At this stage in the model development, it has not been possible to take into account in the climatic suitability assessment other climatically driven constraints such as pest and diseases and workability, which may reduce yield. It should be possible to take such constraints into account in the future as the information and research base for fuelwood production improves.

An exception to the general methodology for climatic suitability assessment applies to areas occupied by Fluvisols because the length of growing period does not fully reflect their particular circumstance with regards to moisture regime. Fluvisols ratings are presented in Technical Annex 6 for the three levels of inputs circumstances.

7.3 Edaphic Adaptability and Suitability

In order to assess soil suitability for fuelwood production, the soil requirements of tree species must be determined. Further, these requirements must be understood within the context of limitation imposed by landform and other features (e.g. soil phases) which do not form part of soil composition but have a significant influence on the use that can be of the soil.

7.3.1 Basic Soil Requirements

Basic soil requirements for fuelwood tree species relate to soil properties (described in Section

From the basic soil requirements for forestry land use, a number of responses related to soil characteristics have been derived for the fuelwood species.

The correlation between the basic soil requirements listed in Section and soil characteristics given in Table 5.9 has been used as soil factors to rate tree crop performance and soil requirements for fuelwood species are summarized in Table 7.8.

Soil requirements of fuelwood species

SpeciesTextureDrainageSoil depth (cm)Reaction (pH)Salinity (mmhos)Flooding
Acacia albidaSL-SCLS-KSWMW-SE>12075–1205.6–7.06.0–7.5<44–6F0F1
Acacia gerradiiL-CSL-KCMW-WI-SE>12075–1205.5–7.06.0–7.5<44–6F1F2
Acacia niloticaL-CSL-KCWMW-SE>12075–1205.5–7.55.0–8.0<44–8F1F2
Acacia SenegalSL-SCLS-KCWMW-SE>12075–1205.5–7.05.0–7.5<44–6F0F1
Acacia tortilisSL-SCLS-KCWMW-SE>7550–756.5–8.06.0–8.5<44–8F0F1
Bridelia micranthaSL-SCLS-KCWMW-SE>12075–1205.5–7.05.0–7.5<44–6F0F1
Calliandra calothyrsusSL-SCLS-KCWMW-SE>12075–1206.0–7.05.5–7.5<44–6F0F1
Calodendrum capenseSL-SCLS-KCWMW-SE>12075–1205.5–7.05.0–7.5<44–6F0F1
Cassia siameaSL-CLLS-SiCWMW-SE>150100–1506.0–7.05.6–7.5<44–6F0F1
Casuarina equisetifoliaSL-SiLLS-CLWMW-SE>12075–1206.5–8.06.0–8.5<1212–16F1F2
Casuarina cunninghamianaSL-SCLS-KCWMW-SE>12075–1205.5–7.05.0–7.5<44–6F1F2
Conocarpus lancifoliusSL-CLLS-SCMW-WI-SE>12075–1206.5–8.06.0–8.5<88–12F1F2
Croton megalocarpusSL-SCLS-KCWMW-SE>12075–1206.6–8.06.0–8.5<44–8F0F1
Cupressus lucitanicaL-CLSL-SCWMW-SE>150100–1505.6–7.05.0–7.5<44–6F0F1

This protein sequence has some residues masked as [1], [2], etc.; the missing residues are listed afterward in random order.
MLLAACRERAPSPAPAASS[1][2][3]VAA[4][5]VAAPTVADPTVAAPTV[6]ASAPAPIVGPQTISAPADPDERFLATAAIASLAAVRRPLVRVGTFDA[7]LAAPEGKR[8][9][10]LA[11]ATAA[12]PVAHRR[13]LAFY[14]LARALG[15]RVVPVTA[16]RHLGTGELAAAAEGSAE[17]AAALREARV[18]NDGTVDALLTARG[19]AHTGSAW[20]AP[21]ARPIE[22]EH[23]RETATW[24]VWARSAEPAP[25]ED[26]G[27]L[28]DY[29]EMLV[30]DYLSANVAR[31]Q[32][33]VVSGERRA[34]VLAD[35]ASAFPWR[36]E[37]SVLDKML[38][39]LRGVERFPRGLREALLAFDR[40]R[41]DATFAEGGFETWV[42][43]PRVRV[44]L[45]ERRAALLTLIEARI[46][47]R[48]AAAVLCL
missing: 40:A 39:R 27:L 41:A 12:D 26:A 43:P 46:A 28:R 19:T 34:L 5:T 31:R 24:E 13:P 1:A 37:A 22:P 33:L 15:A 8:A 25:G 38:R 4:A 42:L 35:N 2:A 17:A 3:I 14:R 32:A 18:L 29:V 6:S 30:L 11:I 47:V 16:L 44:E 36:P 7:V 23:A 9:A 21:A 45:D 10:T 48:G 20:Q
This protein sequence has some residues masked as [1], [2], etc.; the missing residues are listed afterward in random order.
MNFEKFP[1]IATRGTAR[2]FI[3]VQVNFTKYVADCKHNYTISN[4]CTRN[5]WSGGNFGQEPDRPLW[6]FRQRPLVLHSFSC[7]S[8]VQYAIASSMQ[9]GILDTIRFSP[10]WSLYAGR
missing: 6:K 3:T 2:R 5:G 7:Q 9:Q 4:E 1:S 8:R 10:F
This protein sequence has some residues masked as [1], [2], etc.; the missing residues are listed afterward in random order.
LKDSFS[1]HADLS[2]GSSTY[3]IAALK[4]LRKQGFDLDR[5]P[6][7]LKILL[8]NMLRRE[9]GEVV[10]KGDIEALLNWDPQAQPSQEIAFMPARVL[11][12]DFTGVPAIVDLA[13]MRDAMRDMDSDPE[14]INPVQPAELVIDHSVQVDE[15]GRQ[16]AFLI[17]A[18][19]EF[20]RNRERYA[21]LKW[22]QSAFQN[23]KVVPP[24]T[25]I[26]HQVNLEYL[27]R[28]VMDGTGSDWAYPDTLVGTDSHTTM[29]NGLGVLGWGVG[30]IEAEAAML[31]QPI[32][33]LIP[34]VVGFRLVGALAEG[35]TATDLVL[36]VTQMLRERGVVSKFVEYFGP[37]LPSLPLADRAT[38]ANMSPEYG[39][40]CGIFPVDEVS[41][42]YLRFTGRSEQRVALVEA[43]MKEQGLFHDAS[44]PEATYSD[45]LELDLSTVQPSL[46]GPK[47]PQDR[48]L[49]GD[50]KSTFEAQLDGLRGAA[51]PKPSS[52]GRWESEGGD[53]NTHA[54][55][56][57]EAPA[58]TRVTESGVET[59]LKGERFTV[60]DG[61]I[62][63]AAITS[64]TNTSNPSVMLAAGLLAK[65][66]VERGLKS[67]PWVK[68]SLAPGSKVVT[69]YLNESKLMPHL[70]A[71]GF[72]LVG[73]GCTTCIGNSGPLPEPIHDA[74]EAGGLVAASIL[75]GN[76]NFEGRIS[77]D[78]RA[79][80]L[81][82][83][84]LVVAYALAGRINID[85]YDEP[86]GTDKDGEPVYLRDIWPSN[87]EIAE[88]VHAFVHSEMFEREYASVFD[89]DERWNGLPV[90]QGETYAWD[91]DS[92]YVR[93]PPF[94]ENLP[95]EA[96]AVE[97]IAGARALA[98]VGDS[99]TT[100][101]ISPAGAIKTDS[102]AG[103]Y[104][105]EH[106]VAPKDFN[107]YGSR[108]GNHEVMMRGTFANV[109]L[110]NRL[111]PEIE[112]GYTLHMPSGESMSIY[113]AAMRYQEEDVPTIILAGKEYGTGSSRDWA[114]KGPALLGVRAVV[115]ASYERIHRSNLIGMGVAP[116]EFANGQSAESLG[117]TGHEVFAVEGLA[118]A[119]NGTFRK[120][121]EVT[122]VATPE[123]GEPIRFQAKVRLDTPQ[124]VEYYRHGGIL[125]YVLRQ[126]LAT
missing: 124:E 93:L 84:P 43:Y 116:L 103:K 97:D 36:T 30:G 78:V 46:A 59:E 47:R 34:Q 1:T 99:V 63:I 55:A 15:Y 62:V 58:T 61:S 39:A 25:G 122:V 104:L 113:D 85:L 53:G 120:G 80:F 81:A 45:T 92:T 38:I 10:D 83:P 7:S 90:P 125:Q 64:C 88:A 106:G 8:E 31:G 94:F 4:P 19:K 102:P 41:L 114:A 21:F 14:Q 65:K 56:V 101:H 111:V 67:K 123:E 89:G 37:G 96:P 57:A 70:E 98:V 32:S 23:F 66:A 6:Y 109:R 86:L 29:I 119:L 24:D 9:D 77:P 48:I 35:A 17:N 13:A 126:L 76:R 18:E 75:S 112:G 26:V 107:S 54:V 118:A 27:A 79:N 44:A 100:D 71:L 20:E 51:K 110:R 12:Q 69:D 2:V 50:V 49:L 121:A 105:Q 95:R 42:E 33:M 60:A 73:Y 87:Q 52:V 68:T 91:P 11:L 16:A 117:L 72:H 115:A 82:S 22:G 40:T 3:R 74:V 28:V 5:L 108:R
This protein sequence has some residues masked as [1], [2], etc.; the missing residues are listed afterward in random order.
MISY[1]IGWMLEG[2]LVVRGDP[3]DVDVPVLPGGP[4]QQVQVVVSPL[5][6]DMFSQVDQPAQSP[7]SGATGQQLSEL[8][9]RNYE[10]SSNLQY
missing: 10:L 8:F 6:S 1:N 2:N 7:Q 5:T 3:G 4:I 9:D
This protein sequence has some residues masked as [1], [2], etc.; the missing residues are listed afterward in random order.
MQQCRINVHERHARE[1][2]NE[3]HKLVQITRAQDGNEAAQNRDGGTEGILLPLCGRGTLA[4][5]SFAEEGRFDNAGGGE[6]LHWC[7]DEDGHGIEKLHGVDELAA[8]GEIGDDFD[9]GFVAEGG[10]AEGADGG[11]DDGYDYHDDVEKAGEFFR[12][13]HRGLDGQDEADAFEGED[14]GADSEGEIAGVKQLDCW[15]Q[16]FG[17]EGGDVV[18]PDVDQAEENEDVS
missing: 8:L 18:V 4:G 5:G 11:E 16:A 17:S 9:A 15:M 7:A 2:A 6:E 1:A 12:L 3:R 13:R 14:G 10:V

Eucalyptus camaldulensisSL-SCLS-KCMW-WI-SE>12075–1205.0–6.64.5–7.5<22–4F1F2
Eucalyptus citriodoraSL-CLLS-SiCWMW-SE>150100–1505.5–7.05.0–7.5<44–6F0F1
Eucalyptus globulusL-CSL-KCWMW-SE>150100–1505.5–7.05.0–7.5<22–4F0F1
Eucalyptus grandisSL-CLLS-SiCWMW-SE>12075–1205.5–7.05.0–7.5<44–6F0F1
Eucalyptus microcorysL-CLSL-SCWMW-SE>12075–1205.5–7.56.0–8.0<44–8F1F2
Eucalyptus microthecaL-CSL-KCMW-WI-SE>12075–1206.5–8.06.0–8.5<44–8F1F2
Eucalyptus salignaSL-CLLS-SiCWMW-SE>12075–1205.5–7.05.0–7.5<44–6F0F1
Eucalyptus tereticornisSL-SCLS-KCWMW-SE>12075–1205.5–7.05.0–7.5<44–6F0F1
Faurea salignaSL-SCLS-KCWMW-SE>12075–1205.5–7.06.0–7.5<44–6F0F1
Gliricidia sepiumSL-SCLS-KCWMW-SE>12075–1205.0–6.54.6–7.0<22–4F0F1
Grevillea robustaSL-CLLS-SiCWMW-SE>12075–1205.5–7.05.0–7.5<44–6F0F1
Leucaena leucocephalaSL-SCLS-KCWMW-SE>7550–755.5–7.05.5–8.5<88–12F0F0
Oleo africanaSL-SCLS-KCWMW-SE>12075–1206.5–8.06.0–8.5<44–8F0F1
Parkinsonia aculeataSL-CLLS-SiCWMW-SE>12075–1206.6–8.06.0–8.5<88–12F0F1
Prunus africanumSL-SCLS-KCWMW-SE>12075–1205.6–7.05.0–7.5<44–6F0F1
Sesbania sesbanSL-SCLS-KCMW-WI-SE>12075–1206.0–7.05.5–7.5<1212–16F1F2
Tamarindus indicaSL-SCLS-KCWMW-SE>12075–1206.5–7.55.0–7.5<44–6F0F1

Texture classes: LS = loamy sand;
SL = sandy loam;
SiL = silty loam;
L = loam;
CL = clay loam;
SC = sandy clay;
SIC = silty clay;
C = clay;
KC = kaolinitic clay.

Drainage classes: I = imperfectly;
MW = moderately well;
W = well;
SE = somewhat excessive.

Flooding classes: F0 = no flooding;
F1 = occasional floods;
F2 = frequent floods.

As exlained earlier the soil units (Table 3.16) have been defined in terms of measurable and observable properties of the soil itself; and specific clusters of such properties are combined into ‘diagnostic horizons’ and ‘diagnostic properties’. They are also used in rating soil suitability.

7.3.2 Edaphic Suitability

The edaphic suitability classification is input-specific and based on:

  1. matching the soil requirements of fuelwood species with the soil conditions of the soil units described in the soil inventory (soil unit evaluation); and

  2. modification of the soil unit evaluation by limitations imposed by texture, phase and slope conditions.

The soil unit evaluation for fuelwood species production is expressed in terms of ratings based on how far the soil conditions of a soil unit meet the growth and production requirements under a specified level of inputs. The appraisal is effected in five basic classes for each species and level of inputs, i.e. very suitable (S1), suitable (S2), moderately suitable (S3), marginally suitable (S4), and not suitable (N).

A rating of S1 indicates that the soil conditions are optimal, and that suppression of potential yields (if any) are assumed to be nil or slight. A rating of S2 indicates that there are slight to moderate soil constraints and there would be a suppression of potential yields of the order of 25%. A rating of S3 indicates that there are moderate to severe soil constraints and there would a suppression of potential yields of the oder of 50%. A rating of S4 indicates that there are severe soil constraints and there would be a suppression of potential yields of the order of 75%. A rating of N indicates that soil conditions are not suitable for production.